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Old 20th May 2011, 11:28 AM   #1
mfaughn is offline mfaughn  United States
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Default Explain how feedback affects DF?

I know what damping factor is. I am trying to understand how nfb lowers to output impedance of an amp, thus affecting DF. I am early in the process of working up a triode strapped EL34 PP amp and ran across this thread where it is suggested that a triode strapped EL34 PP biased into class A and with no NFB will have a good DF. How is this so? Is it a matter of triodes, bias, pentodes strapped as triodes?

Thanks for any insight shared with this Orthopteran.
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Old 20th May 2011, 12:12 PM   #2
Loren42 is offline Loren42  United States
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I don't know that well enough to answer why the impedance of the amp drops, but it does.

However, DF is pretty much overstated. The largest component of the DF is the impedance of the speaker driver coil, the speaker cable, and the crossover. In that regard, the real difference in system performance between a high DF amp and one with low DF does not contribute very much to system performance.

So, while it doesn't answer your exact question I thought I would at least make my claim that it is not as important a consideration when putting together a system as many people or marketing departments would like you to believe.
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Old 20th May 2011, 12:22 PM   #3
mfaughn is offline mfaughn  United States
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That makes sense. If one is using full range drivers (no xo) and builds monoblocks so the speaker cable R can be negligible then the impact of the amps output impedance should be proportionally greater.
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Old 20th May 2011, 12:57 PM   #4
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Hi !
I would suggest to read at least the Wikipedia article first, especially this passage: Negative feedback amplifier - Wikipedia, the free encyclopedia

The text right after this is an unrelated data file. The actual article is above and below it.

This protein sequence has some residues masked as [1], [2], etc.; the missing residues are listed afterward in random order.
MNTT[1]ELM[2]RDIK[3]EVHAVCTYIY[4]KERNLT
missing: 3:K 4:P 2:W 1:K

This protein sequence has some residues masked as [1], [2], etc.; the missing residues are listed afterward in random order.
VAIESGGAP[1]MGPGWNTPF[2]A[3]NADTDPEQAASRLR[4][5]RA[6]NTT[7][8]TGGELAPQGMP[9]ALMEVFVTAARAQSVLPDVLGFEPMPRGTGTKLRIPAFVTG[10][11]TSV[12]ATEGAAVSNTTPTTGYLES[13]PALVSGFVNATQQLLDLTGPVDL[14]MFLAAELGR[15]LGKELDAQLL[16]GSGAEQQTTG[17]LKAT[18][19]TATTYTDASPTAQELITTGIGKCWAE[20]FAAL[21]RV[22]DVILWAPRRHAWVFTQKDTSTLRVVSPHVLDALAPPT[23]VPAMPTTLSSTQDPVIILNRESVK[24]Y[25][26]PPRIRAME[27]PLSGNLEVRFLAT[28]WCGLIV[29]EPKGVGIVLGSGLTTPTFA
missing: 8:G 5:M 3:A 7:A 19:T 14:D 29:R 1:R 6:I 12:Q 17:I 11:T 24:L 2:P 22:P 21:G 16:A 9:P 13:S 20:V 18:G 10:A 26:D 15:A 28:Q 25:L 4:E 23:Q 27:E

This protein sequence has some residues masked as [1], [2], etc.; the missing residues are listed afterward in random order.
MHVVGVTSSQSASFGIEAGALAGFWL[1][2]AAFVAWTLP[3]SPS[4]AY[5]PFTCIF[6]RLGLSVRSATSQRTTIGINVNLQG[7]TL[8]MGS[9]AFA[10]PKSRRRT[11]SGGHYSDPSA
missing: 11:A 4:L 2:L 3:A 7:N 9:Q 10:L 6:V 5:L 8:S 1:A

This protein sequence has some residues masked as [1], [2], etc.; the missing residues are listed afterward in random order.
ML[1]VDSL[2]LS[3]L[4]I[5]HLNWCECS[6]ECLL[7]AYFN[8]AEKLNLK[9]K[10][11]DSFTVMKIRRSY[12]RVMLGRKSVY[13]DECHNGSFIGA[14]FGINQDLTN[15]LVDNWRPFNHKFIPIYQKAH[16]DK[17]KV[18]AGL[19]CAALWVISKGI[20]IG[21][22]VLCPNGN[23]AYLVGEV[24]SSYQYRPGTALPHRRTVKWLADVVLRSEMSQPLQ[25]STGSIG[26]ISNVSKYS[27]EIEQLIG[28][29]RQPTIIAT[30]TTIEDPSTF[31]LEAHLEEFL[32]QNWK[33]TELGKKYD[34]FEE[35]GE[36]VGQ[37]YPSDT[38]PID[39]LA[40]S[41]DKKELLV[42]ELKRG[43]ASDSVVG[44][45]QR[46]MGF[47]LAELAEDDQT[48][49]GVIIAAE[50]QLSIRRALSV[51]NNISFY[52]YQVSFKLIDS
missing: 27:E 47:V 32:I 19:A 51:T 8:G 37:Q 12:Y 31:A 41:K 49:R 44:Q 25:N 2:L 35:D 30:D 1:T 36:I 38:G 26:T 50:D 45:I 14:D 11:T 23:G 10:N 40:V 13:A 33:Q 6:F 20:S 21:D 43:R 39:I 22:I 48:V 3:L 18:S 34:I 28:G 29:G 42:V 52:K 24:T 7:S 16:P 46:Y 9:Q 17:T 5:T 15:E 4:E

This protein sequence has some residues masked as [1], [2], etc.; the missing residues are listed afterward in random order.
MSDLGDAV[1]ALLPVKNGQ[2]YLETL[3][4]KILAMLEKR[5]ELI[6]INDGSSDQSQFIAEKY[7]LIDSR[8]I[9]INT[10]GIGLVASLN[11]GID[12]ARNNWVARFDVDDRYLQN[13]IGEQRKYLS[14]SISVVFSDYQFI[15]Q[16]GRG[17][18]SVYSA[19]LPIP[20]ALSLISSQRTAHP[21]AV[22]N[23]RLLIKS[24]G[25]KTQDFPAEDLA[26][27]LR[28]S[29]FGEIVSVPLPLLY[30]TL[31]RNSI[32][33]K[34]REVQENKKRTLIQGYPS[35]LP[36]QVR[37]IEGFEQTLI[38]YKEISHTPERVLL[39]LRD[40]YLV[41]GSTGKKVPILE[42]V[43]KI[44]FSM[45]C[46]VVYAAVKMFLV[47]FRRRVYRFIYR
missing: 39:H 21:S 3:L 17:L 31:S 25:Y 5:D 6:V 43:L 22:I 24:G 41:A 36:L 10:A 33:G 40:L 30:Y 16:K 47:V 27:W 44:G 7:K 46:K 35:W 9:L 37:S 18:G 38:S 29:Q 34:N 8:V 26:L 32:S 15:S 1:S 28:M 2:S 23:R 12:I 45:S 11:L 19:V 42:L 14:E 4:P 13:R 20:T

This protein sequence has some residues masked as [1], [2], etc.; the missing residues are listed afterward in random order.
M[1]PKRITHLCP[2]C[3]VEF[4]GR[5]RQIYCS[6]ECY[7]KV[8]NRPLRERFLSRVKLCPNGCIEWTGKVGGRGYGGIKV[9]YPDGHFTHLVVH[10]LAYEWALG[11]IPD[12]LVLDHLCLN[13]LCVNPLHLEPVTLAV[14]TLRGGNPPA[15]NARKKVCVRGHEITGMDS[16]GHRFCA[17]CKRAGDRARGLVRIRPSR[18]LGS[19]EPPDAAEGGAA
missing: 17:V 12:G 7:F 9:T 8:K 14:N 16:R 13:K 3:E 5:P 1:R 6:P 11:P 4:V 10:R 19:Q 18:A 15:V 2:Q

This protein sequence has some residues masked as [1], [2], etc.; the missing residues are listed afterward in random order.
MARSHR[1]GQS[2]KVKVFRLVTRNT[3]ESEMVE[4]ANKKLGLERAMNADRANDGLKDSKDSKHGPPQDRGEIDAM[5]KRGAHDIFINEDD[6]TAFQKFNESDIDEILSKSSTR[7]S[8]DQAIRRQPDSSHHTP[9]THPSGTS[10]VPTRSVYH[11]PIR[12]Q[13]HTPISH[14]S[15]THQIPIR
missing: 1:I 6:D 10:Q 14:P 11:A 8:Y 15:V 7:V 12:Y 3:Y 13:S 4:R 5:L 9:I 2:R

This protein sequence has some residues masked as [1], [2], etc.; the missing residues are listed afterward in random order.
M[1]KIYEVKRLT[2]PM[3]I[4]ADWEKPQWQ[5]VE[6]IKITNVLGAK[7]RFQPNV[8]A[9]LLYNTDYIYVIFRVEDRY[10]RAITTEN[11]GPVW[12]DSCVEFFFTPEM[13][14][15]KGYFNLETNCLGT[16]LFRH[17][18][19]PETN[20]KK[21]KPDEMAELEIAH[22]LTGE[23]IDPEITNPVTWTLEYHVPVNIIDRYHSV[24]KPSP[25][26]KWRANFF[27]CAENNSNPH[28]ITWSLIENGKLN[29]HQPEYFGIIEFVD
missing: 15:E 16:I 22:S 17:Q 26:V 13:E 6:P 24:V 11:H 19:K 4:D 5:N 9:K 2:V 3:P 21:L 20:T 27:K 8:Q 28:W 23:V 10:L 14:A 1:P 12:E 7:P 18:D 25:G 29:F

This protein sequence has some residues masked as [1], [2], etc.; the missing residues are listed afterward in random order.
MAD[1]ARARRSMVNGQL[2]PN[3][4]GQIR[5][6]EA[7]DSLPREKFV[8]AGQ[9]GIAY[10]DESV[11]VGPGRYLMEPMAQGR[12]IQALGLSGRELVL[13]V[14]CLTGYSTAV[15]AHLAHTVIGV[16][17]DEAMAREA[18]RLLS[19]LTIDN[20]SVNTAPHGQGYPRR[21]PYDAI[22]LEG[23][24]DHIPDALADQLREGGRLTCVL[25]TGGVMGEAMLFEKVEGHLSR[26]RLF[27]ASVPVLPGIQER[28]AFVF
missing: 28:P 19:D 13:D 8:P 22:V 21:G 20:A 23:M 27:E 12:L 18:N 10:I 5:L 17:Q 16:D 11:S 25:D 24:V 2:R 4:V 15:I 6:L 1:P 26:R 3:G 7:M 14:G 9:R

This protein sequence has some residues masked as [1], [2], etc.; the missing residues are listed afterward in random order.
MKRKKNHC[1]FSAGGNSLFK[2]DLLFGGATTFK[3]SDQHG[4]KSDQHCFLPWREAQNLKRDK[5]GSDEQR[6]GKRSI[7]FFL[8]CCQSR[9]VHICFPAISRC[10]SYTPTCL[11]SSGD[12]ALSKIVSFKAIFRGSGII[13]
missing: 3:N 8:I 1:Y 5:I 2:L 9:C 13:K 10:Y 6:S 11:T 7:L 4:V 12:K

Explaining this here in extreme detail would fill pages and pages. Just tell what you didn't understand exactly.
You have to understand why there are 4 different types of feedback(series/parallel derived and series/parallel applied) and what they do. With current feedback you can increase output impedance (and thus lower DF) just as simple.

Now that's how you can affect output impedances and thus DF with external feedback. You asked furthermore why a stage triode has a lower DF, than a pentode. The reason is simply their output impedances. Just look in a triode datasheet or look up the curves for the Ri (or Rp in american literature) the value is relatively low and always lower than the OPT's primary impedance which is usually 2 till 4 fold larger. If you look in the AD1 triode's Datasheet, they tell us an Ri of 670 Ohms. They also tell us an optimal load impedance of the OPT of 2300 Ohms. Being an AD1 I see a e.g. an 8 Ohms speaker, but cause of the OPT these 8 Ohms are translated to 2300 Ohms which I have to drive. Being the Speaker and looking into the amplifier I see an Rp of 670 Ohms, but because of the OPT this is transformed into (8/2300)*670 = 2.3 Ohms. So for the amplifier it is easy to drive the larger 8 Ohm load.

A pentode is the opposite, its Ri is much higher, resulting in that the "speaker drives the amplifier"

BTW: The reason the Triode has a lower Ri is nothing more than internal negative feedback from the anode to the grid. A pentode doesn't allow this because the screen is between and shields the Grid from the Anodes effects. And yes, that means a SET no feedback amp is kind of ********, since it already has inherent feedback.



Quote:
Originally Posted by Loren42 View Post
I don't know that well enough to answer why the impedance of the amp drops, but it does.

However, DF is pretty much overstated. The largest component of the DF is the impedance of the speaker driver coil, the speaker cable, and the crossover. In that regard, the real difference in system performance between a high DF amp and one with low DF does not contribute very much to system performance.

So, while it doesn't answer your exact question I thought I would at least make my claim that it is not as important a consideration when putting together a system as many people or marketing departments would like you to believe.
Just remove the feedback from your pentode amp and listen. Do you like the sound of a wobbling bass and a sound like slurry in your speaker boxes ?

regards, simon
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